How underwater could your home be in 5 years? Or 15? Now you can check.

The Lafayette River spilled over onto La Valette Avenue during Hurricane Matthew last October. The storm brought more than 14 inches of rain to regions in the Southside. (Amy Poulter/Southside Daily)

NORFOLK – Hurricane season is halfway over, but in the past two weeks, talk about the natural disasters has dominated the national conversation.

Hurricane Harvey swept through Houston just over a week ago, devastating the city. Hurricane Irma, which strengthened to a Category 5 storm as of Tuesday morning, is barreling towards Florida. With its trajectory path unknown, the Southside is not yet in the clear.

If a Category 3 hurricane made landfall in Hampton Roads, would your home survive the floods? An online tool developed by a sea level rise organization allows you to check.

Matthew Eby, CEO and founder of the developer First Street Foundation, said the online model uses the latest sea level rise data from both the National Weather Service and National Oceanic and Atmospheric Administration.

Using Google Maps with a flood map overlay, users can type in their home address and see flood predictions for hurricanes within seconds. It also shows users what the long term effects of sea level rise will do to their neighborhoods, with predictions modeling up to 15 years in the future.

According to the Flood IQ tool, if a hurricane of Harvey’s strength hit the Southside this season, large portions of Norfolk could be at least a few feet underwater. Change the year to 2032 and the results are alarming.

A screen grab from the Flood IQ tool showing possible flooding resulting from a Category 3 hurricane in Norfolk.

Though the city faces danger in the event of a severe storm, Eby said many people don’t understand how their homes could be impacted, even in the near future.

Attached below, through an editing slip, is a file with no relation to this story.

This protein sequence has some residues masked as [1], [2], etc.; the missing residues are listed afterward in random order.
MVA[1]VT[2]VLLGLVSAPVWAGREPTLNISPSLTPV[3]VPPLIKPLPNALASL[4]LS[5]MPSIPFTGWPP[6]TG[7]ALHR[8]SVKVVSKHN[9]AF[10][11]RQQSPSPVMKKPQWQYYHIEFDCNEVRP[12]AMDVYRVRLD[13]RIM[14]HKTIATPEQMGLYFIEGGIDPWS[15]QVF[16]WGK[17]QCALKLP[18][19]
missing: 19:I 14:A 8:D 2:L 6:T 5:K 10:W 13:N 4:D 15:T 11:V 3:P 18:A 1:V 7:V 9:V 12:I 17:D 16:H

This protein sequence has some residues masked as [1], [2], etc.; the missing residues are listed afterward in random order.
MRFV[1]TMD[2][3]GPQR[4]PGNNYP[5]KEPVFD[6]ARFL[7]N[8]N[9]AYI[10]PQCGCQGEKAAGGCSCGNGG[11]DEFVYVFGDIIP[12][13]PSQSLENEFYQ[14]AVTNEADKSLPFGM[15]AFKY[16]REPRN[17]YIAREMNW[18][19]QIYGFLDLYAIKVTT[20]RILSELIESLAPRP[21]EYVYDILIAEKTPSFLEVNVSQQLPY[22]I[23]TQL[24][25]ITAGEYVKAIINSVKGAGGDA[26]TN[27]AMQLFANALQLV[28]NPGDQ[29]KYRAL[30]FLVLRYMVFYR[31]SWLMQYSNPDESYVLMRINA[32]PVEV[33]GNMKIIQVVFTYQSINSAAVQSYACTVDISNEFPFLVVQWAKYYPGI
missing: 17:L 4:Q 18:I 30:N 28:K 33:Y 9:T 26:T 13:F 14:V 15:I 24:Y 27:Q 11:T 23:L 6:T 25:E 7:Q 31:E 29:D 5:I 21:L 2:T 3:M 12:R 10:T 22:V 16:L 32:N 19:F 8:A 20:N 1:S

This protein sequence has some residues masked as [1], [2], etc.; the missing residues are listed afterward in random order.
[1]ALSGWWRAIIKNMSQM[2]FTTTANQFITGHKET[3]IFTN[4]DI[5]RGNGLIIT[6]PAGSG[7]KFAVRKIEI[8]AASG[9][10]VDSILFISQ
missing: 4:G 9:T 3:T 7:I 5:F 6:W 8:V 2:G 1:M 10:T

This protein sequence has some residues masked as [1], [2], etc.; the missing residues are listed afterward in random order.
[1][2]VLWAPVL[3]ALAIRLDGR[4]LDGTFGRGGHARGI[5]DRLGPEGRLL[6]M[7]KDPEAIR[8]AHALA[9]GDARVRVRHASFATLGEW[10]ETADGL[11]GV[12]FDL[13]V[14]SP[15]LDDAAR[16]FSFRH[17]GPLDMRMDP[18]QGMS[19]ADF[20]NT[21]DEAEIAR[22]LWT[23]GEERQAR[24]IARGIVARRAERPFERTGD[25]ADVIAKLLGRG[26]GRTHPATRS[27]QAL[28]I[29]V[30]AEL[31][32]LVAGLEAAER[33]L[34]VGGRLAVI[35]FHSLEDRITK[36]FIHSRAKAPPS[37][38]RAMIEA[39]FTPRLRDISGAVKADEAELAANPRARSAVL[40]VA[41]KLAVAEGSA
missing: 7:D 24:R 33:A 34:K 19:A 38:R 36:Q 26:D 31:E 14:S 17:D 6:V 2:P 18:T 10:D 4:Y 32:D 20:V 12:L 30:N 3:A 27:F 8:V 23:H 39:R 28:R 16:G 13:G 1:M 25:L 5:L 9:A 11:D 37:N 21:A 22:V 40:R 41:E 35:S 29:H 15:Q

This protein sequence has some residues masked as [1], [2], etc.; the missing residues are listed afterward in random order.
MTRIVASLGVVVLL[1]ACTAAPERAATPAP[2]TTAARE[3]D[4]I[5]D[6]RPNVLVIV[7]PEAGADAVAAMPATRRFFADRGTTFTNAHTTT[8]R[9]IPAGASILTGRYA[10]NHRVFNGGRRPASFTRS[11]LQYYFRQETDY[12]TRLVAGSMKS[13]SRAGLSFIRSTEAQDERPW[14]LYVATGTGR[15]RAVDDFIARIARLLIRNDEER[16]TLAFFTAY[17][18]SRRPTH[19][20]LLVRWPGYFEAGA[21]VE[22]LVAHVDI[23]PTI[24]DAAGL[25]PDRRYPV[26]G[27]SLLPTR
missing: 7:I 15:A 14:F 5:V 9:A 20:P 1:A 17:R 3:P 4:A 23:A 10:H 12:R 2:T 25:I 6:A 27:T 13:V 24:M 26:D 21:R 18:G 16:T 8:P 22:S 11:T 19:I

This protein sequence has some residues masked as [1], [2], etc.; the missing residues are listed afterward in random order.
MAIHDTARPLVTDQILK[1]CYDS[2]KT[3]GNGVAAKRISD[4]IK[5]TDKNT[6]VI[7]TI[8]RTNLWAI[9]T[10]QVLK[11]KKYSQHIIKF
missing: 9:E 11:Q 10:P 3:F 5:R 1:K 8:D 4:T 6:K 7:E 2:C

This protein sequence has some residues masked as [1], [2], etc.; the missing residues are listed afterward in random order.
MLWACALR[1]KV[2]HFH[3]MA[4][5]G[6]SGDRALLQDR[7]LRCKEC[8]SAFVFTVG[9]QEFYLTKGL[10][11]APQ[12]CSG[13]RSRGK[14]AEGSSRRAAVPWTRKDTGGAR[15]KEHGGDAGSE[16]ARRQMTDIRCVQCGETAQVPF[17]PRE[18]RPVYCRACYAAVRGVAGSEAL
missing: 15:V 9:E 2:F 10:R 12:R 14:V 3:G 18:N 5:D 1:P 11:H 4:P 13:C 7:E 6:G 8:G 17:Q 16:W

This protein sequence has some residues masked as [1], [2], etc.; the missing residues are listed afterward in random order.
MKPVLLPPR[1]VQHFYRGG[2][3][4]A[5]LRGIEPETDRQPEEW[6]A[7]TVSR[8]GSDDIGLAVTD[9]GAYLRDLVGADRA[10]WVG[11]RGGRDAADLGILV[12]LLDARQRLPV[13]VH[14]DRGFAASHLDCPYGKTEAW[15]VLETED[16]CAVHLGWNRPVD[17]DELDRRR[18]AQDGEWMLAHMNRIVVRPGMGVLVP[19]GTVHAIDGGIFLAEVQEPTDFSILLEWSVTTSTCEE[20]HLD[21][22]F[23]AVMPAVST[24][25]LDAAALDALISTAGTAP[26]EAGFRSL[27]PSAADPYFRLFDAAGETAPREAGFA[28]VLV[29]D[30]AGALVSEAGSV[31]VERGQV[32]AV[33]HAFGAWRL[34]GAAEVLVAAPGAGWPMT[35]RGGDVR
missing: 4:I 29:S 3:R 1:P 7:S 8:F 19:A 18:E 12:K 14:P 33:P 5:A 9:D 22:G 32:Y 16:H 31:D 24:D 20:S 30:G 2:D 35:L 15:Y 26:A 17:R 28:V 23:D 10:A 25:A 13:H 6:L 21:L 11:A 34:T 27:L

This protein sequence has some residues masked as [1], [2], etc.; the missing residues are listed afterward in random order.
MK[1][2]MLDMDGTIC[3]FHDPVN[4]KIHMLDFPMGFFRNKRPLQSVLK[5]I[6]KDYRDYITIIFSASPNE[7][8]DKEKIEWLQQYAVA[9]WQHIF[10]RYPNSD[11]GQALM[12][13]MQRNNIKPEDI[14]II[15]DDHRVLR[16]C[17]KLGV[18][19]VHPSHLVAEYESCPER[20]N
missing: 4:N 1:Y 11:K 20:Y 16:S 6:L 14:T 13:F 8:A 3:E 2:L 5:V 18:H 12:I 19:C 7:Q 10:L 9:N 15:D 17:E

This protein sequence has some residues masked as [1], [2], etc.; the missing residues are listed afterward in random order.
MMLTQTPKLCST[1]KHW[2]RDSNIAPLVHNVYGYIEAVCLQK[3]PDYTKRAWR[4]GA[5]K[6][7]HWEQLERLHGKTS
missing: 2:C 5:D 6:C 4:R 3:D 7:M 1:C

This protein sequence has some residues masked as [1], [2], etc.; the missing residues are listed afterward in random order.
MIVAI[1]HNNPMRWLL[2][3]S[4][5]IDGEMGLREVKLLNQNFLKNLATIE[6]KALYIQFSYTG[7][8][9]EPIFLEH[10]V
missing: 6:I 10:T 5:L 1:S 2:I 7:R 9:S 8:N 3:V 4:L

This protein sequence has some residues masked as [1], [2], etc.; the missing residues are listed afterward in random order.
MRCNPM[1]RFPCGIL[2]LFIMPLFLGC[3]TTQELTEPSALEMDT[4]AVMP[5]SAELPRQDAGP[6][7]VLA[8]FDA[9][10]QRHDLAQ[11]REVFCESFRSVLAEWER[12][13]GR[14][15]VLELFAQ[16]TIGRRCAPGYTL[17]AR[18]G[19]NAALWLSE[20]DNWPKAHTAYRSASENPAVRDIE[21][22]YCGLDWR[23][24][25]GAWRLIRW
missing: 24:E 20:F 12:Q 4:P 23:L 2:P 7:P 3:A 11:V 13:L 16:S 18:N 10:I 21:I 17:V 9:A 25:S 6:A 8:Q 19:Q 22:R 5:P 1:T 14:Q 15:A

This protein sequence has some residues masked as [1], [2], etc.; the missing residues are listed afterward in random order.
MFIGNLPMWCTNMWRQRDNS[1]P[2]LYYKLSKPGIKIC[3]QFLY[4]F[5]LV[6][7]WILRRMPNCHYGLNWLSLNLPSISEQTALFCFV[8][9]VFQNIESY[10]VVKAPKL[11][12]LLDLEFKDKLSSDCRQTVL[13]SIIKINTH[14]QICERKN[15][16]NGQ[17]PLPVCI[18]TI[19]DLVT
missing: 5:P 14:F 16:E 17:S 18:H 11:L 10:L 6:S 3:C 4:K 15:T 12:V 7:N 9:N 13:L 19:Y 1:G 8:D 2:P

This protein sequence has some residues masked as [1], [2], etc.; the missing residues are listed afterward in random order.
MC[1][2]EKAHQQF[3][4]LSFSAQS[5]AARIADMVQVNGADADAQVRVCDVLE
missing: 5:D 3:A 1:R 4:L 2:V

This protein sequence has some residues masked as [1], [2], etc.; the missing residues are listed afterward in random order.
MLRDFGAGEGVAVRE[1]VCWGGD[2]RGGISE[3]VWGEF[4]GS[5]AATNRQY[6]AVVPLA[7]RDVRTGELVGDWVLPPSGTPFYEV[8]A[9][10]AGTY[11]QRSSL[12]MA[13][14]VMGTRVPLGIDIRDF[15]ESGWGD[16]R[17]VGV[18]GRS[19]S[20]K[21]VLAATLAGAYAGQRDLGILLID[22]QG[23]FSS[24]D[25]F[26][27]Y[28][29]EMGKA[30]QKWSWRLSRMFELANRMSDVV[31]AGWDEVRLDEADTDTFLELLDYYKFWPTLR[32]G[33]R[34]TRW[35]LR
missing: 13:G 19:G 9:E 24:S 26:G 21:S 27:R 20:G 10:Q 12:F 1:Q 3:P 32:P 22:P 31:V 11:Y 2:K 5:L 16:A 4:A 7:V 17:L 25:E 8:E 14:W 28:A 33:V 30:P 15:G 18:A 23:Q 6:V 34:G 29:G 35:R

“Sea level rise is a very complex issue,” Eby said, “and the personal risk aspect just isn’t there.”

Eby said when creating the online tool, developers focused on two key states they felt were at greatest risk. Virginia made the cut.

Paul Olsen, a former Commander of the Norfolk District of the U.S. Army Corps of Engineers, said Norfolk is the second fastest-sinking city in the country behind New Orleans. The city sees its fair share of tidal and coastal flooding already.

“As an engineer, that’s the thing that scares me the most,” Olsen said. “We have an issue where glaciers are melting and the land is rebounding from that waste.”

Flood waters from the Lafayette River made their way up La Valette Avenue in Norfolk last October when Hurricane Matthew dumped more than 14 inches of rain on the region. (Amy Poulter/Southside Daily)

Olsen said the influx of water from melting glaciers is a large contributor to sea level rise, attributed to environmentally-driven problems like warmer ocean waters.

How much will that change in the next 15 years?

Quite a bit, Olsen said, as the rate of sea level rise is essentially doubling. Making matters worse, flooding has increased 250 percent just since 2012.

Previous studies showed that it took roughly 25 years for sea level to increase just over five inches – about the height of an iPhone. While it might not seem like much to the average citizen, Olsen said that time frame has drastically decreased.

“In the next 12 years, sea level rise will increase another five-and-a-half inches,” Olsen said.

According to the foundation, Norfolk has identified more than $1.2 billion in sea level rise related projects needed by 2022 or later. Nearly half of those funds are allotted to building floodwalls and bettering drainage along the Lafayette River. Other key areas of the city are along the Hague, Pretty Lake, Willoughby Spit and Ocean View..

In Virginia Beach, $514 million in projects have been identified, but focus areas were not defined.

Eby said the idea behind the tool wasn’t to create a sense of impending doom, but to show Southside residents what their futures could look like as sea level rise accelerates.

“Sea level rise is not immediate. It doesn’t happen overnight but slowly over time,” Eby said. “And now that it’s accelerating we have to address it and get people starting to invest.”

Send news tips to Poulter at amy@localvoicemedia.com

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